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Upper Denton (also called: Over Denton), Cumberland

(54°58′57″N, 2°36′5″W)
Upper Denton/ Over Denton
NY 616 655
pre-1974 traditional (England and Wales) Cumberland
now Cumbria
medieval Durham
now Carlisle
medieval unknown
now none
  • James King
08 April 2017

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Upper Denton is located on the old Roman Stanegate, which ran from Corbridge (Coria) to Carlisle (Luguvalium). The church of Upper Denton is located about 0.6miles S of Birdoswald Roman fort.

The church consists of chancel, nave and belfry. In the 18thc, the W wall of the nave and the bellcote were rebuilt. The church was later restored in 1881 and again in the 1930s. It has been redundant since the late 1970s. The earliest carved features in the church are the chancel arch, the S doorway of the nave and one window on the N side of the nave.


Upper Denton was located in the old barony of Gilsland, which was not covered in Domesday Book. Hugh Puiset (bishop of Durham 1154-95) appropriated the church of Over Denton and the church remained in the diocese of Durham until long after the Reformation. The advowson of the church was given to the Priory of Lanercost by David son of Terri and Robert son of Asketill, and confirmed by Robert de Vallibus and Hugh Puiset. Land in Denton was also given to Lanercost Priory at or around its foundation (1169) by David son of ‘Terreci’, by Robert son of ‘Asketilli’ and by Robert son of Bueth. Robert son of Asketill was also one of the witnesses of the 1169 foundation charter for the priory. This was then confirmed by Pope Alexander III in 1181. The Taxatio Ecclesiastica for 1291-2 assessed Upper Denton for tax as £5.11s.0d. But in 1318, a tax return stated that it was ‘Vastata et penitus destructa’ and therefore of no value. It does not appear in the valuation of Henry VIII and it has been suggested that the church may have been largely abandoned from the 14thc and only returned to service later. The first jurisdiction over the church by the bishop of Carlisle dates from the 18thc.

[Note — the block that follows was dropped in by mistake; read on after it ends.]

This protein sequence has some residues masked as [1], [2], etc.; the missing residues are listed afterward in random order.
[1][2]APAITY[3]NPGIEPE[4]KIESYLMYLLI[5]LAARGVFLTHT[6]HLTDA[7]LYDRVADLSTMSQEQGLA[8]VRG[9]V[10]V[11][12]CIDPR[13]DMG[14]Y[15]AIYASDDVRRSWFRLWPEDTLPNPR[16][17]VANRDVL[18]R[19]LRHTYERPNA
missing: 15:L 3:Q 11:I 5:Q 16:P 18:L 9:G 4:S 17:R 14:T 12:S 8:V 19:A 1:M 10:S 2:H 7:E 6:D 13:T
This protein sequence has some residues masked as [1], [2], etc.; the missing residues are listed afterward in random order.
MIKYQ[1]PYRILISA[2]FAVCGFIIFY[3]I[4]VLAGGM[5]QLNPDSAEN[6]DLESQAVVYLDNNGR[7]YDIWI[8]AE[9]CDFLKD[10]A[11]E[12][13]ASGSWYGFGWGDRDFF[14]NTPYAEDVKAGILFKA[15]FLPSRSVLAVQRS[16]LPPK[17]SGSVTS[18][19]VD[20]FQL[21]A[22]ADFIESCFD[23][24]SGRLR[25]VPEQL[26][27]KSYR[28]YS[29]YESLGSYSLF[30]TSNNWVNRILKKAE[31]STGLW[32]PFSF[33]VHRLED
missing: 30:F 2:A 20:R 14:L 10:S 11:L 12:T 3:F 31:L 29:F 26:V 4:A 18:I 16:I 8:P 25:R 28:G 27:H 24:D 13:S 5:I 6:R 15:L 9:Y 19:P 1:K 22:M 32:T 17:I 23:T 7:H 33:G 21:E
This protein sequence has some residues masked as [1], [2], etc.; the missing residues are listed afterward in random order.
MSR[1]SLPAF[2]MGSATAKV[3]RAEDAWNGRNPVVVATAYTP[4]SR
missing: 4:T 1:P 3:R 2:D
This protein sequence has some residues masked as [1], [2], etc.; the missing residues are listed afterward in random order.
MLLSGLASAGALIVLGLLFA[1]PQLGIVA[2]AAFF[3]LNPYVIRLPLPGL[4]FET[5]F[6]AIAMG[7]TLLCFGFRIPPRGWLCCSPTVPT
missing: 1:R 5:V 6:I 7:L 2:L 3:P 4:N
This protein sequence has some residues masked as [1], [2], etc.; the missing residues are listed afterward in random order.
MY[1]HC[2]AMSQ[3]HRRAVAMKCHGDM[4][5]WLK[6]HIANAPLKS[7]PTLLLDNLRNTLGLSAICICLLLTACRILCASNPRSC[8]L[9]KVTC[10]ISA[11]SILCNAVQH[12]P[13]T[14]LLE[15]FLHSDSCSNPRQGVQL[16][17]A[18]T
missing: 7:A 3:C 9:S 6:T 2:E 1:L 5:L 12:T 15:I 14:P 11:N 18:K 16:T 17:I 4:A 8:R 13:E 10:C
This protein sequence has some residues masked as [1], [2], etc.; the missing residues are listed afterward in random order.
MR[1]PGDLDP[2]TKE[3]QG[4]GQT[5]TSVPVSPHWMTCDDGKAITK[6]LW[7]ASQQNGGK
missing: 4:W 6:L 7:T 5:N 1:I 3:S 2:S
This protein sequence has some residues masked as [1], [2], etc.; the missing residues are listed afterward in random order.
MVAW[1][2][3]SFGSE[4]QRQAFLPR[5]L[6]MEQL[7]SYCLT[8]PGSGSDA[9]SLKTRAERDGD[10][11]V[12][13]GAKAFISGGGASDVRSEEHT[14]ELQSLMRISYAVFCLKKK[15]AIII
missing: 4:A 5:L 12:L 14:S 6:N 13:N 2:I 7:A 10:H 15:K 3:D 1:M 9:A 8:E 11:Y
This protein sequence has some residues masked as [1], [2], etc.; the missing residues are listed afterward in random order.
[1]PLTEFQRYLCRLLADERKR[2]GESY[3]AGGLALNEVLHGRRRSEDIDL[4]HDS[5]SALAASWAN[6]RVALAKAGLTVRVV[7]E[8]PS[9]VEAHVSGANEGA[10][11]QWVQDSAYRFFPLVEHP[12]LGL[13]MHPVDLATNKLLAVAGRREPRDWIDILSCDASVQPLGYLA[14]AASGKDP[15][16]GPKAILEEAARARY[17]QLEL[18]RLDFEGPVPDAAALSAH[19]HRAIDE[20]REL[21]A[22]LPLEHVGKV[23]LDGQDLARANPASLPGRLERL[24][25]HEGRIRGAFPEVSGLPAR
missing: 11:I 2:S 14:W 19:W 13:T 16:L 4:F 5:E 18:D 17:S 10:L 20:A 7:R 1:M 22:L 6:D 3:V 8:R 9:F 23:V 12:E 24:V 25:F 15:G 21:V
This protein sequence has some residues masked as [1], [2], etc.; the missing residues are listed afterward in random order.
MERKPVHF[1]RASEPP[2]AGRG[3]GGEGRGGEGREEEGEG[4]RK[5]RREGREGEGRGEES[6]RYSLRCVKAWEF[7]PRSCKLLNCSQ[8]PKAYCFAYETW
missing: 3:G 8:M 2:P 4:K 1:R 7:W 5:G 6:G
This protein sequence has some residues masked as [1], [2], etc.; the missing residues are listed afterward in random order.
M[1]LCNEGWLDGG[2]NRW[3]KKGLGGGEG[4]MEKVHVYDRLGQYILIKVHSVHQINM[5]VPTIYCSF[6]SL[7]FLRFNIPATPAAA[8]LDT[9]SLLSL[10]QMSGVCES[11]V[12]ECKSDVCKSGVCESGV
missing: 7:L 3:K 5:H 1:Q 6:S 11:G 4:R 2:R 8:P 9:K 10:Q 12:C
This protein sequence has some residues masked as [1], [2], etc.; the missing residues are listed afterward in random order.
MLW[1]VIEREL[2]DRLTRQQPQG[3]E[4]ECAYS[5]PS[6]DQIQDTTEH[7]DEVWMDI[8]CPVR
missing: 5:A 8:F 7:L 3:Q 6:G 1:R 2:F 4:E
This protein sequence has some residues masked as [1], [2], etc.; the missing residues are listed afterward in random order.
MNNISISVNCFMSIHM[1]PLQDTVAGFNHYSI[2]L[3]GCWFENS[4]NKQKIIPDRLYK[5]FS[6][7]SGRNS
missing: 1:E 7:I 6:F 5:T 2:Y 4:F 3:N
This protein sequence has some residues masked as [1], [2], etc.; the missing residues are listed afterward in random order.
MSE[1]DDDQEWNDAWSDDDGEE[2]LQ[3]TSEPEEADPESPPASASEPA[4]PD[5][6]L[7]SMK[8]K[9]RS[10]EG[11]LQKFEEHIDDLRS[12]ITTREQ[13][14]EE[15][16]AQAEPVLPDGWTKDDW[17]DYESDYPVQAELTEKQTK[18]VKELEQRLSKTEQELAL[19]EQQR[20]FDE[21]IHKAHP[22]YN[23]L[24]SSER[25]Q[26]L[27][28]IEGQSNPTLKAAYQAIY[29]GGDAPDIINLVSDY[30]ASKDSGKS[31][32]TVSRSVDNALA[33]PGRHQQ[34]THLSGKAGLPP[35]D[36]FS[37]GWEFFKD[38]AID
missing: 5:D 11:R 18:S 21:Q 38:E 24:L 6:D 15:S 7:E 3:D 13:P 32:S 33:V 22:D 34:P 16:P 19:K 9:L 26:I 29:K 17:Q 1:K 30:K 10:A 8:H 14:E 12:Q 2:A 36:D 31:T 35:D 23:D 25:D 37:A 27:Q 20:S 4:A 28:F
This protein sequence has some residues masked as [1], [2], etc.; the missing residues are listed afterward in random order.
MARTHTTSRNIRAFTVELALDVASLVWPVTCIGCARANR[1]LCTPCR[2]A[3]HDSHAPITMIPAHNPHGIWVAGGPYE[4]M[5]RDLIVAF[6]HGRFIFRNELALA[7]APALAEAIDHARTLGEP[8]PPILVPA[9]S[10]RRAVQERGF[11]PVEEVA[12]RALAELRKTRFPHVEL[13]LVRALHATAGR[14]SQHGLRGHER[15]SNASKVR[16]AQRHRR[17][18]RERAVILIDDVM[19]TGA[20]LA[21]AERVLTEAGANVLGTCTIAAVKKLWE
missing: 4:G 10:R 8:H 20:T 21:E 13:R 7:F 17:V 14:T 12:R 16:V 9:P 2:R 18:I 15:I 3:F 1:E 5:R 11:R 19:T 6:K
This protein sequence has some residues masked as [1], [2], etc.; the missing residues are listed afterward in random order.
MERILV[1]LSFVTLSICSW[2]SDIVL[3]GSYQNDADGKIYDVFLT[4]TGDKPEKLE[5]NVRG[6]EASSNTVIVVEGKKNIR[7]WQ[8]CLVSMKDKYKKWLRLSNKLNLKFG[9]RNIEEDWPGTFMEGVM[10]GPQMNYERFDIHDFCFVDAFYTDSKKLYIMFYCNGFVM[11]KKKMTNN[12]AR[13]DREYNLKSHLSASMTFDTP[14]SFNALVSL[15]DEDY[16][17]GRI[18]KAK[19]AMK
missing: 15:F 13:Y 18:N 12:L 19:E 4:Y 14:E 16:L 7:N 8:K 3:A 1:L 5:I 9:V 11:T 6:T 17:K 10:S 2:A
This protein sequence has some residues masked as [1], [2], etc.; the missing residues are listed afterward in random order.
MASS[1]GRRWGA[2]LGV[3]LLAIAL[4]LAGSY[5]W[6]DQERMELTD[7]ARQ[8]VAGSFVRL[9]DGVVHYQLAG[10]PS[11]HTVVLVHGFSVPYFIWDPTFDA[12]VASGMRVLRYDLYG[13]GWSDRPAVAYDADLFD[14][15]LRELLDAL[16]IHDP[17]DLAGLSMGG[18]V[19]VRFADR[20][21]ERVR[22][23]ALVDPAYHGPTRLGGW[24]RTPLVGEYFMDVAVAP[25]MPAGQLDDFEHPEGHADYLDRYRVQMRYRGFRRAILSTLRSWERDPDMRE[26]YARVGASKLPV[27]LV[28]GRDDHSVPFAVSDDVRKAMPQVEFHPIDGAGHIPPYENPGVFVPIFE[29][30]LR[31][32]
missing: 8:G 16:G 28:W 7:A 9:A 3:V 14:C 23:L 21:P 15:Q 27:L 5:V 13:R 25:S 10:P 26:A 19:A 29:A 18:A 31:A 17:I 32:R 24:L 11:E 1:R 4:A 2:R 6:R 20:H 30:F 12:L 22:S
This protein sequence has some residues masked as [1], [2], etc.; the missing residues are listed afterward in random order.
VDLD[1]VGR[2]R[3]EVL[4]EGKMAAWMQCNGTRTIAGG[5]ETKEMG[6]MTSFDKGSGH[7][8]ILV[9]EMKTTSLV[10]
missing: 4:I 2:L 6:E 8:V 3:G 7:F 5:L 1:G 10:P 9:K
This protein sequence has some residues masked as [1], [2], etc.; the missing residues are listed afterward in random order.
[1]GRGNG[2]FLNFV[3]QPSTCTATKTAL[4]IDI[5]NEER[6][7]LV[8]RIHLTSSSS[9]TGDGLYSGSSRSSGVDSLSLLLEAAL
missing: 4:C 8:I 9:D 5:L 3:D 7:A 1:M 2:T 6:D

Exterior Features



Interior Features


Chancel arch/Apse arches

In medieval times, Upper Denton was part of the diocese of Durham, located within Northumberland. It has been said that only at a post-Reformation date did Upper Denton became part of Cumberland. There is, however, some disagreement about this and about when it became part of Gillsland, the latter so as Upper Denton is listed in the Taxatio Ecclesiastica as ‘Denton in Gillesland Rectoria’.

Due to its proximity to Birdoswald Roman fort, it is believed that much of the stone for the church is, in fact, re-used Roman, Birdoswald being thought to be the probable source. Differing dates for the church have been suggested, but most recent scholars suggest early-12thc. Cox conjectured it was pre-Norman, but he never actually visited the church. The S doorway has a unique form and it is difficult to find a parallel for it.


J. Cox, County Churches: Cumberland and Westmorland, London 1913, 14-15 and fn., and 80.

R. Fergusson (ed.), J. Denton, An Accompt of the most Considerable Estates and Families in the County of Cumberland, Kendal 1887, 139-40.

C. Ferguson, ‘Over Denton Church’, Transactions of the Cumberland and Westmorland Antiquarian and Archaeological Society, 1st Series: 3, Kendal 1878, 157-66.

W. Hutchinson, The History of the County of Cumberland, 1, Carlisle 1794, 144-8.

M. Hyde and N. Pevsner, The Buildings of England: Cumbria, New Haven and London 2010, 333-4.

N. Pevsner, The Buildings of England: Cumberland and Westmorland, Harmondsworth 1967, 121.

J. Prescott (ed.), The Register of the Priory of Wetheral, London 1897, 31: no. 11 fn. 26; 73-74: fn. 3.

M. Snape (ed.), English Episcopal Acta: Durham 1153-1195, Oxford 2002, 77: no. 89.

Taxatio Ecclesiastica Angliae et Walliae Auctorite P. Nicholai IV. circa A.D. 1291, London 1802.

W. Whellan, The History and Topography of the Counties of Cumberland and Westmorland, Pontefract 1860, 675.

J. Wilson (ed.), The Victoria History of the County of Cumberland, 2, Haymarket 1905, 116 and fns.